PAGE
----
The U.S. military is making an assessment of coalition strategy in Afghanistan in an effort to ensure that a recent increase in violence does not threaten long-term progress.
The effort, first reported in Sunday's New York Times newspaper, was confirmed to VOA by a U.S. military official.
The assessment is being handled by Admiral William Fallon, commander of U.S. Central Command, which oversees U.S. military activity in the Middle East and East Africa, as well as Afghanistan.
The official who spoke to VOA Sunday on condition of anonymity said Central Command is constantly assessing strategy and progress in Afghanistan and elsewhere, but that this effort by the admiral goes beyond the usual process.
The New York Times reports that Admiral Fallon's assessment is one of three that will feed into a broader Afghanistan policy review early next year.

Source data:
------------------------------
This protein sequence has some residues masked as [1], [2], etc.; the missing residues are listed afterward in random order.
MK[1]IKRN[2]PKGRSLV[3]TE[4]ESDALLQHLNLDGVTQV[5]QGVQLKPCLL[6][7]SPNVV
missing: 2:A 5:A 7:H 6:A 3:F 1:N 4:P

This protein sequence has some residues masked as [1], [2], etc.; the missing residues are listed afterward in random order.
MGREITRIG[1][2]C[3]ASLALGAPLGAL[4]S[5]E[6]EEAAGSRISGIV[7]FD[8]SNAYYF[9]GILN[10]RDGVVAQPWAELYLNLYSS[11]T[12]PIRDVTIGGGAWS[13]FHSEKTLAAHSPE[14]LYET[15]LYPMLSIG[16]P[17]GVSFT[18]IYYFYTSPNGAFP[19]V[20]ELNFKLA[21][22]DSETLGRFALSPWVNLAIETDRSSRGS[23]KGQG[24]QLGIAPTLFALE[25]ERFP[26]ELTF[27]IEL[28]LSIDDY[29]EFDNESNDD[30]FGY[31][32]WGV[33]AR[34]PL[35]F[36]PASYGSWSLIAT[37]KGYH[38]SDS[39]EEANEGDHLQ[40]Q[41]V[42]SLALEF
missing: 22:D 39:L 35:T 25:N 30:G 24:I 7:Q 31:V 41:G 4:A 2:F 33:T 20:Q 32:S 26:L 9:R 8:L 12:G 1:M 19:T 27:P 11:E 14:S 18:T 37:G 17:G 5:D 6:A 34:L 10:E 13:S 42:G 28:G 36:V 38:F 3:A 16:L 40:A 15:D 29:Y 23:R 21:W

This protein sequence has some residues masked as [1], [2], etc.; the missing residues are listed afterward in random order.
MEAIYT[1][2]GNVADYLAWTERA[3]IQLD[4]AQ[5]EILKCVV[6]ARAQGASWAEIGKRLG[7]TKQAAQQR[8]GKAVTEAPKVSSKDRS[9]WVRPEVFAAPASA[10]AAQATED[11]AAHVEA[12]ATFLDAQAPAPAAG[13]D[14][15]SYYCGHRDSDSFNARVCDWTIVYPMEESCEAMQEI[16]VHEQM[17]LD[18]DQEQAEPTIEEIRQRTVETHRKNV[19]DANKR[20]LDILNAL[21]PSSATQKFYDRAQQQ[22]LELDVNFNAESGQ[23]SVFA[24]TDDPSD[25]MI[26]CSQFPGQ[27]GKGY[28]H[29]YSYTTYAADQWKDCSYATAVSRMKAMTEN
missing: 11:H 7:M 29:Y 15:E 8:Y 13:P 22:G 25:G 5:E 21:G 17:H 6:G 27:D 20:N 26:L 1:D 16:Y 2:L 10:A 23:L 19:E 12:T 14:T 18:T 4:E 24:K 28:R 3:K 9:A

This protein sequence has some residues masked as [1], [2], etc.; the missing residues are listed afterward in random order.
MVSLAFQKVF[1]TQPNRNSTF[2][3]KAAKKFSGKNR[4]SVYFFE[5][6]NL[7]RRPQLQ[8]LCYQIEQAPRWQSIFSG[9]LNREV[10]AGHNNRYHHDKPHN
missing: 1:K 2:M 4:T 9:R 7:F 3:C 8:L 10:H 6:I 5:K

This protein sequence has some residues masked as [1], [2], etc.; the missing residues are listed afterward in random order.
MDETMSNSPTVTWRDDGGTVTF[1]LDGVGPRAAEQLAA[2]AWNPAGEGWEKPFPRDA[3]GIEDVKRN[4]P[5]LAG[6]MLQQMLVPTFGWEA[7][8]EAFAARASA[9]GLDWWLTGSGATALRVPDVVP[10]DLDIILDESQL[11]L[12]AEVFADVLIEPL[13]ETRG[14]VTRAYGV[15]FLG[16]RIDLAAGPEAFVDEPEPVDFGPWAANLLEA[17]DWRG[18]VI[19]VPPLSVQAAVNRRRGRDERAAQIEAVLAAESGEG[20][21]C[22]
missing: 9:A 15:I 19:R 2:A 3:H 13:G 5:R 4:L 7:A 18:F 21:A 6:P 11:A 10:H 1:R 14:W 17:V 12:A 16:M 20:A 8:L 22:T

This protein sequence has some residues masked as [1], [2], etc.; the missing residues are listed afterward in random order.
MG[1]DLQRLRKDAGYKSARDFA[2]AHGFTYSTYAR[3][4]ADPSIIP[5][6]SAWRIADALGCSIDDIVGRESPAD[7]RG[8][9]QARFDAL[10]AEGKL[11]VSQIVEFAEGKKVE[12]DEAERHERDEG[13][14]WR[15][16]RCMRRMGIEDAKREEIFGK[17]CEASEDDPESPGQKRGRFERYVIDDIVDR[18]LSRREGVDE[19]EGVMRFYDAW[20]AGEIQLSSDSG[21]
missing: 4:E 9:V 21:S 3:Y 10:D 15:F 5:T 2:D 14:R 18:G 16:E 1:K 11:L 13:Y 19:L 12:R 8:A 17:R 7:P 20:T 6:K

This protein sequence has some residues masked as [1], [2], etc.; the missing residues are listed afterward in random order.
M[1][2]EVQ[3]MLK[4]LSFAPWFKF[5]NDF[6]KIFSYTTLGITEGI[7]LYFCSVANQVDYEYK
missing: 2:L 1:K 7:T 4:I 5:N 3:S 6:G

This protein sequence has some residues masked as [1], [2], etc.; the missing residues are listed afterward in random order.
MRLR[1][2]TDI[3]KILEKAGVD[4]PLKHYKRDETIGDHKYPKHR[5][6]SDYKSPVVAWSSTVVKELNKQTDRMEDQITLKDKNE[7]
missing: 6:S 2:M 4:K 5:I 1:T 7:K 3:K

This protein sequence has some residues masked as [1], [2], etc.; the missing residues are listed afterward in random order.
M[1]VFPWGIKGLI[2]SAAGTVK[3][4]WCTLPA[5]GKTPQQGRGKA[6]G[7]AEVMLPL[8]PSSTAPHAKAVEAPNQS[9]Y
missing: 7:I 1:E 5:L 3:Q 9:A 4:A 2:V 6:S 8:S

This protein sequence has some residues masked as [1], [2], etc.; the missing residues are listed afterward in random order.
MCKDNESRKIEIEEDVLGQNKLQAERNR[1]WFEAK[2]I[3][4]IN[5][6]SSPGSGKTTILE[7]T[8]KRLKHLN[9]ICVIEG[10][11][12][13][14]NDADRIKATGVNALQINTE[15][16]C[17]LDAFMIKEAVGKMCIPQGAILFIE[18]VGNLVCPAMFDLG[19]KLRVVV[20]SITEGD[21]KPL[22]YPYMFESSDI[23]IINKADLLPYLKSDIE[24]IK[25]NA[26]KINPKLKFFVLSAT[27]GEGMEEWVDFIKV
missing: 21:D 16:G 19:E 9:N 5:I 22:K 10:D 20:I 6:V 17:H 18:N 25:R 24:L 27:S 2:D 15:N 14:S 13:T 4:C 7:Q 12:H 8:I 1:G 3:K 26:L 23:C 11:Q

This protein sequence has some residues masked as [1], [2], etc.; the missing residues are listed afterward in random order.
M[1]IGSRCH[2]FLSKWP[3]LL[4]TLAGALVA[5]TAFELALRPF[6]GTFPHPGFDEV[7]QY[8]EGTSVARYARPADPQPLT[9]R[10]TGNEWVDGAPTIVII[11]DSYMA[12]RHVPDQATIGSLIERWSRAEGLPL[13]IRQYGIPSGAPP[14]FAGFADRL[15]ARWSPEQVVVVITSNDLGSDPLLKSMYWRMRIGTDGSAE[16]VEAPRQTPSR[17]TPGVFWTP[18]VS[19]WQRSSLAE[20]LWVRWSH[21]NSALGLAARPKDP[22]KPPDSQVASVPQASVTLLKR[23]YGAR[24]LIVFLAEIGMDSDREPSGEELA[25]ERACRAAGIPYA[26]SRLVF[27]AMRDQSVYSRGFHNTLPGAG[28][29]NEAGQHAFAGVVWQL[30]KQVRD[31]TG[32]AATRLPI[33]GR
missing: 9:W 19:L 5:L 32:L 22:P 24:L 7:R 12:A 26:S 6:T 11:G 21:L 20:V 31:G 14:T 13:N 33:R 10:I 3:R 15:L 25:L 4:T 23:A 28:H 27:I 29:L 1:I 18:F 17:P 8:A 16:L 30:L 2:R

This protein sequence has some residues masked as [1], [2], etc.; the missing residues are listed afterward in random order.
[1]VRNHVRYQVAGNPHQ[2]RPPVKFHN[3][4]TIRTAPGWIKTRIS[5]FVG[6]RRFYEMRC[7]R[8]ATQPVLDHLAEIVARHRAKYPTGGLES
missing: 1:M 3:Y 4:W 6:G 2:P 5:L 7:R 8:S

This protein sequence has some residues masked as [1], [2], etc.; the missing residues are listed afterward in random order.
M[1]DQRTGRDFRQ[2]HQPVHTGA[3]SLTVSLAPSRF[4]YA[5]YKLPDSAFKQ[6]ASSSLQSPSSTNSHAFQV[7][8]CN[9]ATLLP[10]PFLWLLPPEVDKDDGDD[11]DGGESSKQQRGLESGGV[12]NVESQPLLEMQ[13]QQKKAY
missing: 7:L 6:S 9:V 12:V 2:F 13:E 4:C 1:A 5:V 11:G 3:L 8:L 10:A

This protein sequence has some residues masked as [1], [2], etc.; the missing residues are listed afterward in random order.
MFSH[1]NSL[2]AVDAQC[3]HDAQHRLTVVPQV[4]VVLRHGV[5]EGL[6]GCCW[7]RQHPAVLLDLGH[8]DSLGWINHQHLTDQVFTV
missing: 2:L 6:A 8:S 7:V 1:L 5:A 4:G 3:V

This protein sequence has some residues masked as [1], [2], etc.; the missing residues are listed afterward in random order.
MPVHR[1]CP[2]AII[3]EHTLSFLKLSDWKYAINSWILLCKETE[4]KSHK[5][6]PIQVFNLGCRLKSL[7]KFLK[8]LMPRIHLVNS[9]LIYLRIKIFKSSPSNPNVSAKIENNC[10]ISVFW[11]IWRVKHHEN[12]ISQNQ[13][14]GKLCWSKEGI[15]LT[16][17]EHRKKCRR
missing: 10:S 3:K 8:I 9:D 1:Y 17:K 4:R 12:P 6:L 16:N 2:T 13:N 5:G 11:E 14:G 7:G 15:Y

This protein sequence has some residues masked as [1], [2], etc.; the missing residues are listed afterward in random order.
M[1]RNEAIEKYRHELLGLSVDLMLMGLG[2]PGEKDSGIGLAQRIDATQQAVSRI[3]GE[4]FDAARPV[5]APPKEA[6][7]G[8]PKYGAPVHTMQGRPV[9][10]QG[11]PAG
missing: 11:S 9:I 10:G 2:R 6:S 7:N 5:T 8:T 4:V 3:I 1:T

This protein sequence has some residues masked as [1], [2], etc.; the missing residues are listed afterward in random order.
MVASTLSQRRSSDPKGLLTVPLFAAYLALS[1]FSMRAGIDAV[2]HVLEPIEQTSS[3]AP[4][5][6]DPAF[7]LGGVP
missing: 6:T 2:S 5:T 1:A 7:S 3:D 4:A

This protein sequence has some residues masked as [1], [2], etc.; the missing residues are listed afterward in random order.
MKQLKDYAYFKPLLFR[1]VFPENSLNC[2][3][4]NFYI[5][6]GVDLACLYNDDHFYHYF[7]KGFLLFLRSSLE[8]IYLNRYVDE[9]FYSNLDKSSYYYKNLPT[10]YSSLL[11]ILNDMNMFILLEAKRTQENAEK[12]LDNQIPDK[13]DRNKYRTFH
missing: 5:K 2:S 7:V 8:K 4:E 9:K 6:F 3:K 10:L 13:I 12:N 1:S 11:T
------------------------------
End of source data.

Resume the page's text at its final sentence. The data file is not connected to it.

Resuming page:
The Times says the others are being done by the State Department and the NATO alliance.
On Friday, U.S. Defense Secretary Robert Gates got approval for the development of a long term plan for achieving stability in the country during a meeting of key NATO members with troops in Afghanistan.
NATO has a total of 40,000 troops in Afghanistan, including 14,000 Americans. In addition, the United States has another 12,000 troops in the country conducting counter-terrorism operations outside the NATO structure.
In other news, Afghanistan's Defense Ministry says its troops have killed four Taliban members near Musa Qala, in the first fighting since the militants were ousted from the southern town.